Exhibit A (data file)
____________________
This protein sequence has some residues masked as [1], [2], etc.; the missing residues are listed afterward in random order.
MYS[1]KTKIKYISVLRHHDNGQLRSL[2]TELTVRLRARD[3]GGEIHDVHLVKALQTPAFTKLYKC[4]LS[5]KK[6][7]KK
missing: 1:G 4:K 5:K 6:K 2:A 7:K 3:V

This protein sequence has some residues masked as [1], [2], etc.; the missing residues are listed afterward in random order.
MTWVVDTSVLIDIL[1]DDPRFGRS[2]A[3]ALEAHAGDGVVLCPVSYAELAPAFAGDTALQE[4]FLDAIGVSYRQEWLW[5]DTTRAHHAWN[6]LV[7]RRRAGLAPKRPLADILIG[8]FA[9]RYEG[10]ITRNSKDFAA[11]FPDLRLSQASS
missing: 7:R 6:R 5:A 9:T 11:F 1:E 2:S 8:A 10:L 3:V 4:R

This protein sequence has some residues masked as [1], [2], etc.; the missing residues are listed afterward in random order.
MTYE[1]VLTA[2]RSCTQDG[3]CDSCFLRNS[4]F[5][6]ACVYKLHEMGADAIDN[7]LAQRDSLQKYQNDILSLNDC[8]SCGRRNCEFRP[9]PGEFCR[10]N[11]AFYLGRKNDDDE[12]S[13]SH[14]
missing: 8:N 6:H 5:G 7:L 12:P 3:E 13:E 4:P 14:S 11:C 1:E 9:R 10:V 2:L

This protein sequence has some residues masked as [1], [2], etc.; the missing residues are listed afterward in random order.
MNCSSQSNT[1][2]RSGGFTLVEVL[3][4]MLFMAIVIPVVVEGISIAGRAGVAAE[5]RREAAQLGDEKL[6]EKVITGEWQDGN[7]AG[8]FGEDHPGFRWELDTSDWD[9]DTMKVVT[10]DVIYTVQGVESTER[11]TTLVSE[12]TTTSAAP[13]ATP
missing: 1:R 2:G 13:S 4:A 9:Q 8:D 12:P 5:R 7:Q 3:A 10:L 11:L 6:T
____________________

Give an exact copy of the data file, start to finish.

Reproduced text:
This protein sequence has some residues masked as [1], [2], etc.; the missing residues are listed afterward in random order.
MYS[1]KTKIKYISVLRHHDNGQLRSL[2]TELTVRLRARD[3]GGEIHDVHLVKALQTPAFTKLYKC[4]LS[5]KK[6][7]KK
missing: 1:G 4:K 5:K 6:K 2:A 7:K 3:V

This protein sequence has some residues masked as [1], [2], etc.; the missing residues are listed afterward in random order.
MTWVVDTSVLIDIL[1]DDPRFGRS[2]A[3]ALEAHAGDGVVLCPVSYAELAPAFAGDTALQE[4]FLDAIGVSYRQEWLW[5]DTTRAHHAWN[6]LV[7]RRRAGLAPKRPLADILIG[8]FA[9]RYEG[10]ITRNSKDFAA[11]FPDLRLSQASS
missing: 7:R 6:R 5:A 9:T 11:F 1:E 2:S 8:A 10:L 3:V 4:R

This protein sequence has some residues masked as [1], [2], etc.; the missing residues are listed afterward in random order.
MTYE[1]VLTA[2]RSCTQDG[3]CDSCFLRNS[4]F[5][6]ACVYKLHEMGADAIDN[7]LAQRDSLQKYQNDILSLNDC[8]SCGRRNCEFRP[9]PGEFCR[10]N[11]AFYLGRKNDDDE[12]S[13]SH[14]
missing: 8:N 6:H 5:G 7:L 12:P 3:E 13:E 4:P 14:S 11:C 1:E 9:R 10:V 2:L

This protein sequence has some residues masked as [1], [2], etc.; the missing residues are listed afterward in random order.
MNCSSQSNT[1][2]RSGGFTLVEVL[3][4]MLFMAIVIPVVVEGISIAGRAGVAAE[5]RREAAQLGDEKL[6]EKVITGEWQDGN[7]AG[8]FGEDHPGFRWELDTSDWD[9]DTMKVVT[10]DVIYTVQGVESTER[11]TTLVSE[12]TTTSAAP[13]ATP
missing: 1:R 2:G 13:S 4:A 9:Q 8:D 12:P 5:R 7:Q 3:A 10:L 11:L 6:T